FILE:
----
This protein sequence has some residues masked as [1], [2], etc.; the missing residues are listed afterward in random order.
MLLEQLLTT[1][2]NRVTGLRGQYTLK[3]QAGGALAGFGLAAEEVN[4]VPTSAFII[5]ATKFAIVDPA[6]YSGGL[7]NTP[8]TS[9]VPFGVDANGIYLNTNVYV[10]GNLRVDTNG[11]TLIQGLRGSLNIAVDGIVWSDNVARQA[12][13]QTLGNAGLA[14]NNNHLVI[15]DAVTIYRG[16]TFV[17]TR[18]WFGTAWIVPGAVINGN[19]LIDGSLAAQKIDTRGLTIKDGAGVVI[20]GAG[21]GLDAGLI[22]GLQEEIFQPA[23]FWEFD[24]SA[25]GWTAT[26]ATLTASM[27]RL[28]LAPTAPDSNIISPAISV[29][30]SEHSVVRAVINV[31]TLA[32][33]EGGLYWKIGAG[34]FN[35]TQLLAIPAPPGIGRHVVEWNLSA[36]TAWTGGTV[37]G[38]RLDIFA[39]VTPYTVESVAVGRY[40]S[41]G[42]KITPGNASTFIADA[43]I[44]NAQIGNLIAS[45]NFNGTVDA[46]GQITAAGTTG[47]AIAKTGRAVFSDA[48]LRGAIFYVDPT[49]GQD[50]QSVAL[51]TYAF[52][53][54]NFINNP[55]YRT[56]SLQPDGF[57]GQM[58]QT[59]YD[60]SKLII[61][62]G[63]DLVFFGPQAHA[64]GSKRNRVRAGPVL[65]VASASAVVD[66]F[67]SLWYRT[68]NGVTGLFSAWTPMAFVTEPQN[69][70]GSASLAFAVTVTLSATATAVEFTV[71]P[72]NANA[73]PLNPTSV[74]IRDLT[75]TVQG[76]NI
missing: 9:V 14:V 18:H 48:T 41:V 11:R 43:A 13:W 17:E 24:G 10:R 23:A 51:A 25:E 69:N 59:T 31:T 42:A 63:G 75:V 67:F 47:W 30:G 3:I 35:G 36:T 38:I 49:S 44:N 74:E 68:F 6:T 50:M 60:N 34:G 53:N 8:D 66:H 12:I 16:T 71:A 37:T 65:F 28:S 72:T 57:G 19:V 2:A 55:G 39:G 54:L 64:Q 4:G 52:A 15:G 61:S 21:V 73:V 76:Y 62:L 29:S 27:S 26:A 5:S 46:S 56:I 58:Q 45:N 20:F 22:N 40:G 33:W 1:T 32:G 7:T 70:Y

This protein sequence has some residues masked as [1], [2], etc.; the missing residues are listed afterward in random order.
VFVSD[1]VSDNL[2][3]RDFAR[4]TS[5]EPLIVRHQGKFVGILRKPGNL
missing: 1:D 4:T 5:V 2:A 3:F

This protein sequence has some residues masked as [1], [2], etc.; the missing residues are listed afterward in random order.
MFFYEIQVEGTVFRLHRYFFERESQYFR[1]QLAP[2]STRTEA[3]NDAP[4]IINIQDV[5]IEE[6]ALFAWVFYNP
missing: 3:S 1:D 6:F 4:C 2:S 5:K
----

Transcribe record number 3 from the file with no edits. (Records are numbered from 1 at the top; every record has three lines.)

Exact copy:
This protein sequence has some residues masked as [1], [2], etc.; the missing residues are listed afterward in random order.
MFFYEIQVEGTVFRLHRYFFERESQYFR[1]QLAP[2]STRTEA[3]NDAP[4]IINIQDV[5]IEE[6]ALFAWVFYNP
missing: 3:S 1:D 6:F 4:C 2:S 5:K